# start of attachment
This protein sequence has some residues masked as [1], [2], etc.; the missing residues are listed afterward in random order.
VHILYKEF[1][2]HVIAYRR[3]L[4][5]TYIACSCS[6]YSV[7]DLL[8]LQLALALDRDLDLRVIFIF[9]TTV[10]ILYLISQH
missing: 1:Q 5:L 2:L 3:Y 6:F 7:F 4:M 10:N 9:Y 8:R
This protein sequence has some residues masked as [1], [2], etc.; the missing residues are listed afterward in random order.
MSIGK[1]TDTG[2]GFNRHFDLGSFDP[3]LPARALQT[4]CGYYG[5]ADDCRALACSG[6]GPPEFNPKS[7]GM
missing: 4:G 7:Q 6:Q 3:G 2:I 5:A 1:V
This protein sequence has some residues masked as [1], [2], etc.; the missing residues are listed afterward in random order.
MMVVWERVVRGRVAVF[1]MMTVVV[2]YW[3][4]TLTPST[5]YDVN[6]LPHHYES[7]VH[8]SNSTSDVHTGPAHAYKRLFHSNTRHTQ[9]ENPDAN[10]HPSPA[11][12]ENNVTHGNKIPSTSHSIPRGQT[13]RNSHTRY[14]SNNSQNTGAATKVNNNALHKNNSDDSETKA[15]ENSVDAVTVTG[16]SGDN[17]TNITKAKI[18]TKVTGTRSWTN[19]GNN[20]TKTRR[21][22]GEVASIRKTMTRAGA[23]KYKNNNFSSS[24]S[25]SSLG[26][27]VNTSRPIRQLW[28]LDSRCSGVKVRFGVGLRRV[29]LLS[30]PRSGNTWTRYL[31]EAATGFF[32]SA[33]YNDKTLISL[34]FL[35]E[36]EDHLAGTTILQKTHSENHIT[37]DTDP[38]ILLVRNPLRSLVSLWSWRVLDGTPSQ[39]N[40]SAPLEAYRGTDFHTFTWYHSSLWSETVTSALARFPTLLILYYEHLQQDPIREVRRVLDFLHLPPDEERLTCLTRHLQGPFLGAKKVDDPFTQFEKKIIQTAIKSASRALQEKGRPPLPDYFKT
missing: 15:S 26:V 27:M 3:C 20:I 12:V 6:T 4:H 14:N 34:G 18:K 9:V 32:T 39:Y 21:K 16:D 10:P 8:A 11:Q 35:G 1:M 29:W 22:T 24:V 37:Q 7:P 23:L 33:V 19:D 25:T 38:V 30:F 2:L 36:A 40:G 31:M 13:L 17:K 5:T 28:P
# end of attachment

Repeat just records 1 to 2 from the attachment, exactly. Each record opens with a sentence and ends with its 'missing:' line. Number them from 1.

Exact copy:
This protein sequence has some residues masked as [1], [2], etc.; the missing residues are listed afterward in random order.
VHILYKEF[1][2]HVIAYRR[3]L[4][5]TYIACSCS[6]YSV[7]DLL[8]LQLALALDRDLDLRVIFIF[9]TTV[10]ILYLISQH
missing: 1:Q 5:L 2:L 3:Y 6:F 7:F 4:M 10:N 9:Y 8:R
This protein sequence has some residues masked as [1], [2], etc.; the missing residues are listed afterward in random order.
MSIGK[1]TDTG[2]GFNRHFDLGSFDP[3]LPARALQT[4]CGYYG[5]ADDCRALACSG[6]GPPEFNPKS[7]GM
missing: 4:G 7:Q 6:Q 3:G 2:I 5:A 1:V